A fascinating, first-person account of a historic era in the struggle for black empowerment in America.
Long an iconic figure for radicals, Huey Newton is now being discovered by those interested in the history of America’s social movements. Was he a gifted leader of his people or a dangerous outlaw? Were the Black Panthers heroes or terrorists?
Whether Newton and the Panthers are remembered in a positive or a negative light, no one questions Newton’s status as one of America’s most important revolutionaries. To Die for the People is a recently issued classic collection of his writings and speeches, tracing the development of Newton’s personal and political thinking, as well as the radical changes that took place in the formative years of the Black Panther Party.
With a rare and persuasive honesty, To Die for the People records the Party’s internal struggles, rivalries and contradictions, and the result is a fascinating look back at a young revolutionary group determined to find ways to deal with the injustice it saw in American society. And, as a new foreword by Elaine Brown makes eminently clear, Newton’s prescience and foresight make these documents strikingly pertinent today.
Huey Newton was the founder, leader and chief theoretician of the Black Panther Party, and one of America’s most dynamic and important revolutionary philosophers.
“Huey P. Newton’s To Die for the People represents one of the most important analyses of the politics of race, black radicalism, and democracy written during the civil rights-Black Power era. It remains a crucial and indispensible text in our contemporary efforts to understand the continuous legacy of social movements of the 1960s and 1970s.”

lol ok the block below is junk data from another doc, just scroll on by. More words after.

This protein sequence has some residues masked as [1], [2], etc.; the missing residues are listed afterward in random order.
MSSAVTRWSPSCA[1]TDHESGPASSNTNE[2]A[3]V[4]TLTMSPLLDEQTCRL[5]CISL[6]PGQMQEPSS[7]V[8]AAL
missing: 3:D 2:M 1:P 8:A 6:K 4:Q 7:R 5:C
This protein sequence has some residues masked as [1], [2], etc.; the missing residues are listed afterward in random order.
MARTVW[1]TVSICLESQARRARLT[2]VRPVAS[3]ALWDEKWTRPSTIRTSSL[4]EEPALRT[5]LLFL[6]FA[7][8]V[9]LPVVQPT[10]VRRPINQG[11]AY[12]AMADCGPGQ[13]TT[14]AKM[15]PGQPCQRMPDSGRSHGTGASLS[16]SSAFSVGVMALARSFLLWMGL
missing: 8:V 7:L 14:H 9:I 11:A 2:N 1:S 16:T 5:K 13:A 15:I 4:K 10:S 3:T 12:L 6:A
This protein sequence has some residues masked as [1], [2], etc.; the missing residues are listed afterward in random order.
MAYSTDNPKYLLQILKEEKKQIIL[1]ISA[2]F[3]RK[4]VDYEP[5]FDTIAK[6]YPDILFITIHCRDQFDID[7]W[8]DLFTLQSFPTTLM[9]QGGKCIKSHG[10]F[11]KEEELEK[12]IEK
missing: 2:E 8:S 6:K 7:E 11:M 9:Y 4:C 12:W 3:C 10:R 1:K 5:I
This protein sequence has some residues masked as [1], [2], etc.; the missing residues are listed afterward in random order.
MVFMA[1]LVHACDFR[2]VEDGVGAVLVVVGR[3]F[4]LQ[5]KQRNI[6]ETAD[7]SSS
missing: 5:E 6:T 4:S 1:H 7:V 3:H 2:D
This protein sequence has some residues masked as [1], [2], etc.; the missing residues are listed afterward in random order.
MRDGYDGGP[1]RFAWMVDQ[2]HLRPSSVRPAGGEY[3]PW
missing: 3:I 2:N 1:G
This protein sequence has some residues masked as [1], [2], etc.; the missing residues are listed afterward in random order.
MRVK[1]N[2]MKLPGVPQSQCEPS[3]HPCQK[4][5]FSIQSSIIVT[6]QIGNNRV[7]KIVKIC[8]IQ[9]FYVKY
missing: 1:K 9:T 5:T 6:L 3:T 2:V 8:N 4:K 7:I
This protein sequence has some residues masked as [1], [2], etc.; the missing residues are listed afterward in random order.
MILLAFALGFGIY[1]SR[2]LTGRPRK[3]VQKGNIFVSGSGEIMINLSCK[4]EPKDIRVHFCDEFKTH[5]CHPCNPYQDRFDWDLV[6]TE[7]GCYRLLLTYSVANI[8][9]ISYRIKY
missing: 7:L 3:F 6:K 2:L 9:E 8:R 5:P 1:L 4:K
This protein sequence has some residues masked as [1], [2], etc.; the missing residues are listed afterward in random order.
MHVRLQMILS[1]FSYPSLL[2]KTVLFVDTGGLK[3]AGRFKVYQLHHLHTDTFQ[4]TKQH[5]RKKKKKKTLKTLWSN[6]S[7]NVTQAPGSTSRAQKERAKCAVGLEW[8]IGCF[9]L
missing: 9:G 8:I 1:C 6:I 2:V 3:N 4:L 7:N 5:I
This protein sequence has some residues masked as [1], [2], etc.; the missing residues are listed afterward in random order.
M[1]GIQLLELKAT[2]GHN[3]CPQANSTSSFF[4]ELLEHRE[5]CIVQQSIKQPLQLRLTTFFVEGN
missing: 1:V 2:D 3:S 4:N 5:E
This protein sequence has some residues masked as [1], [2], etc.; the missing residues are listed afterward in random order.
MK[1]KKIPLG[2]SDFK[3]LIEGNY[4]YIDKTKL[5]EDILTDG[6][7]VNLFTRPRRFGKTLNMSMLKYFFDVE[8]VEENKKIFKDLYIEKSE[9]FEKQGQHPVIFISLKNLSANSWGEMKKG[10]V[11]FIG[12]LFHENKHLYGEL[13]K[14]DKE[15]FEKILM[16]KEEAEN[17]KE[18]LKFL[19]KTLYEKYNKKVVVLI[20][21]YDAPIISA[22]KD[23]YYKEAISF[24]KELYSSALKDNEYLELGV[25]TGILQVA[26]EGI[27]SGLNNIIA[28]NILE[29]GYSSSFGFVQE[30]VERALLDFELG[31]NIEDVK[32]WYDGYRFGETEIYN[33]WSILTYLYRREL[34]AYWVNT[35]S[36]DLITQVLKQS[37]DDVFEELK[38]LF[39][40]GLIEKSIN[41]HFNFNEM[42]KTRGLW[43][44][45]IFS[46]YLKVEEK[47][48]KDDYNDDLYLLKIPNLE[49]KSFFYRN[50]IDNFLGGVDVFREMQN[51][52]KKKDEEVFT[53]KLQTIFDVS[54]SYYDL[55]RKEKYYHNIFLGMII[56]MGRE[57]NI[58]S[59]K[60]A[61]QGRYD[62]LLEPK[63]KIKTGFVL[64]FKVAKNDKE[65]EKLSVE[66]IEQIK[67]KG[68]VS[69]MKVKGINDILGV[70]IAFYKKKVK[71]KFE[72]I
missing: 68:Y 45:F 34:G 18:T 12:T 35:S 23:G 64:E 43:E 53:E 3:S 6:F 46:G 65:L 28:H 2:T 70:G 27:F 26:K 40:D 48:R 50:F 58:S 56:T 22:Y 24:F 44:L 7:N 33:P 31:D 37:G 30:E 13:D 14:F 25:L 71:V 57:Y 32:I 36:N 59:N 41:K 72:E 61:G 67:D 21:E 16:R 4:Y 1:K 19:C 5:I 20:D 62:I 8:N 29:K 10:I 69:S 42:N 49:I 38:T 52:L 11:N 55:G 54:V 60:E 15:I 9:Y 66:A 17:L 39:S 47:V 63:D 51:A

–Peniel Joseph, author of Waiting Til the Midnight Hour: A Narrative History of Black Power in America
“Huey P. Newton’s name, and more importantly, his history of resistance and struggle, is little more than a mystery for many younger people. The name of a third-rate rapper is more familiar to the average Black youth, and that’s hardly surprising, for the public school system is invested in ignorance, and Huey P. Newton was a rebel — and more, a Black Revolutionary . . . who gave his best to the Black Freedom movement, who inspired millions of others to stand.”
–Mumia Abu Jamal, political prisoner and author of Jailhouse Lawyers
“Newton’s ability to see theoretically, beyond most individuals of his time, is part of his genius. The opportunity to recognize that genius and see its applicability to our own times is what is most significant about this new edition.”
–Robert Stanley Oden, former Panther, Professor of Government, California State University, Sacramento